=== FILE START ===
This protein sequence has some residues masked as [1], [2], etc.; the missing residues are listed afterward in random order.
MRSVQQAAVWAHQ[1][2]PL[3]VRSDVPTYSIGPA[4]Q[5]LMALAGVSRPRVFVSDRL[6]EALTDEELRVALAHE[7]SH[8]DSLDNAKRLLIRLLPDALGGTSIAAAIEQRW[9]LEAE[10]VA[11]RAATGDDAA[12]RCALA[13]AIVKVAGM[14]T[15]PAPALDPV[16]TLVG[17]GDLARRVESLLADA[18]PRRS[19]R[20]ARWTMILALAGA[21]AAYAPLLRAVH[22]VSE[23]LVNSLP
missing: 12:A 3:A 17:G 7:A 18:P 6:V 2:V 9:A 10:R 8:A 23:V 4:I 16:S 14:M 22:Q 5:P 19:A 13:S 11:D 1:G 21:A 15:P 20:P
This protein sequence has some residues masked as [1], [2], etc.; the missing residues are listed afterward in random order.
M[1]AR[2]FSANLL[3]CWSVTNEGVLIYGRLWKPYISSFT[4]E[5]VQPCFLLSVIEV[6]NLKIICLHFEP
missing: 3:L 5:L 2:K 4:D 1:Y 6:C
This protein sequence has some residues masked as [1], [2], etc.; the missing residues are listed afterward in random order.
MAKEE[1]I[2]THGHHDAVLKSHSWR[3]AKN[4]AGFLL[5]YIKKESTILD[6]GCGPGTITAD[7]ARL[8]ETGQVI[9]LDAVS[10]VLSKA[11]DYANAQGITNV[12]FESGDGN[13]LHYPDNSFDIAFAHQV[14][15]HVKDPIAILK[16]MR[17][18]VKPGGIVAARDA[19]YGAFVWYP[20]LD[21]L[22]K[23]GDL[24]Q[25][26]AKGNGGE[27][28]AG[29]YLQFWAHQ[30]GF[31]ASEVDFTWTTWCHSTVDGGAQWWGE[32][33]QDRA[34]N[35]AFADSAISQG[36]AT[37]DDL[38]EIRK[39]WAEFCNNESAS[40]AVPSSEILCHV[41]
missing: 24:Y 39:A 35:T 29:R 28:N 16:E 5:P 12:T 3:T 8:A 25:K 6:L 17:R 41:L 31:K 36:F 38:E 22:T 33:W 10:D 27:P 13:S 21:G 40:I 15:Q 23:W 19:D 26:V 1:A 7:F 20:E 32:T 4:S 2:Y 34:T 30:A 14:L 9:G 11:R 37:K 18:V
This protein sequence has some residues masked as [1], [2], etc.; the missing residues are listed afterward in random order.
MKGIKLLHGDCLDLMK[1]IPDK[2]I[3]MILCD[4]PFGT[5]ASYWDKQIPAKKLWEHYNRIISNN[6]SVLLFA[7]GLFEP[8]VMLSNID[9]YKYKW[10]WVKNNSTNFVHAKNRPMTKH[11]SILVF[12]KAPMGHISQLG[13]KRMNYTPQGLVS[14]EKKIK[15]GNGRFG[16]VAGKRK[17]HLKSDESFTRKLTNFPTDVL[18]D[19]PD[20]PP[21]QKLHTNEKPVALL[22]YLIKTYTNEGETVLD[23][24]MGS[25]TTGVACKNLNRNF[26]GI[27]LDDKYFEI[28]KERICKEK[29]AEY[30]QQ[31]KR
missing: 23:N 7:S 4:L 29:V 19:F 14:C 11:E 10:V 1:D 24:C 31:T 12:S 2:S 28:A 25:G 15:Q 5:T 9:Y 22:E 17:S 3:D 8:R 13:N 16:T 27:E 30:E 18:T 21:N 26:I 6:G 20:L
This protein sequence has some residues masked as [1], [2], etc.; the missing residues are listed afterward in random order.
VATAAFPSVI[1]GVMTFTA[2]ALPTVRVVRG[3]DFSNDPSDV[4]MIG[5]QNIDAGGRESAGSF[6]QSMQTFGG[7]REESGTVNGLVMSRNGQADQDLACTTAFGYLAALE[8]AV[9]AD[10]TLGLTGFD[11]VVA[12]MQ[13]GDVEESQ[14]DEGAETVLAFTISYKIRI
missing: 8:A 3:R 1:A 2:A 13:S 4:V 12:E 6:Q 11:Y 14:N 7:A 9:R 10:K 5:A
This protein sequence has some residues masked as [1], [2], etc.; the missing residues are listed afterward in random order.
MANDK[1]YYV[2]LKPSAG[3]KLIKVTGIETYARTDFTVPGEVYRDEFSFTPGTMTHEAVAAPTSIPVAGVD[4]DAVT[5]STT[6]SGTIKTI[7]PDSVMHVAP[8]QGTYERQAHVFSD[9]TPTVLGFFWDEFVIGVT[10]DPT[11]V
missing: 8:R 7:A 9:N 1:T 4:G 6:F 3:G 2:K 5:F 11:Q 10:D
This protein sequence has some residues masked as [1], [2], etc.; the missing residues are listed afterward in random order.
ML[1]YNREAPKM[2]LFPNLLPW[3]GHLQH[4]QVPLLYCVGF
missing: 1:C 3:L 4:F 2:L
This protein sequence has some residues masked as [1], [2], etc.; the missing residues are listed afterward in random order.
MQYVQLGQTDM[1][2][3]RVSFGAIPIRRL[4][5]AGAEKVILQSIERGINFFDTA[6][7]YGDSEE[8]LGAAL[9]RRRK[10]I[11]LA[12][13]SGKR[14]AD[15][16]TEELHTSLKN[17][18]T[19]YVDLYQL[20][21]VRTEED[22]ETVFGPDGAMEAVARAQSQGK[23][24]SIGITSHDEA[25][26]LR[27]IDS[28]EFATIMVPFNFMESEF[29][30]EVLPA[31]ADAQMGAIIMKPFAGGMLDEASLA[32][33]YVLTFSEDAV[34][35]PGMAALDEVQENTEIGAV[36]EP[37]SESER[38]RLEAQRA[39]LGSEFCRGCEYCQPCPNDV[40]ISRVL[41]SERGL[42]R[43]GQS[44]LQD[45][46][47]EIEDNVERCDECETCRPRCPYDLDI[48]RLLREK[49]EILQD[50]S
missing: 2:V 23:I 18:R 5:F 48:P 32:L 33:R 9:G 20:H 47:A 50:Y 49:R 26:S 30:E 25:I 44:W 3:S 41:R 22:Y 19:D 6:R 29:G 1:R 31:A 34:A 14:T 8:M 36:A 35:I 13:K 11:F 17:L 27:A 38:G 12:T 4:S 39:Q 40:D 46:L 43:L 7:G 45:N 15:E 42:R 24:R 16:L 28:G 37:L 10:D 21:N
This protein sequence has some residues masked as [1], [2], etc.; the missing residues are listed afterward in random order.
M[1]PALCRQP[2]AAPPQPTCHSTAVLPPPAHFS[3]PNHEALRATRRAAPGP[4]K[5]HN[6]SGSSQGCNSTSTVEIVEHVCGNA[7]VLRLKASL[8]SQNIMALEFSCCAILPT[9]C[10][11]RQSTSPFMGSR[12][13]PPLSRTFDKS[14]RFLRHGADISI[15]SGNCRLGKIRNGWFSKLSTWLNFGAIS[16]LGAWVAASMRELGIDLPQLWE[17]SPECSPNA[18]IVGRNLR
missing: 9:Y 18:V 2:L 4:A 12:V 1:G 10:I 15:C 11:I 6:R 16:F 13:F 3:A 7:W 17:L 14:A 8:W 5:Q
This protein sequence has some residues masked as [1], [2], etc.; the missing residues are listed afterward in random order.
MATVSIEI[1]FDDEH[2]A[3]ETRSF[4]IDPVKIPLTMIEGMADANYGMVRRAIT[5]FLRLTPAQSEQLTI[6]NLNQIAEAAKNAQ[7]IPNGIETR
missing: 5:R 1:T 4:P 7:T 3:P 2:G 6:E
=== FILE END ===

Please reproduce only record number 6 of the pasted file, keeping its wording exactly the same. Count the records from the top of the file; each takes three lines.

This protein sequence has some residues masked as [1], [2], etc.; the missing residues are listed afterward in random order.
MANDK[1]YYV[2]LKPSAG[3]KLIKVTGIETYARTDFTVPGEVYRDEFSFTPGTMTHEAVAAPTSIPVAGVD[4]DAVT[5]STT[6]SGTIKTI[7]PDSVMHVAP[8]QGTYERQAHVFSD[9]TPTVLGFFWDEFVIGVT[10]DPT[11]V
missing: 8:R 7:A 9:N 1:T 4:G 6:F 3:G 2:K 5:F 11:Q 10:D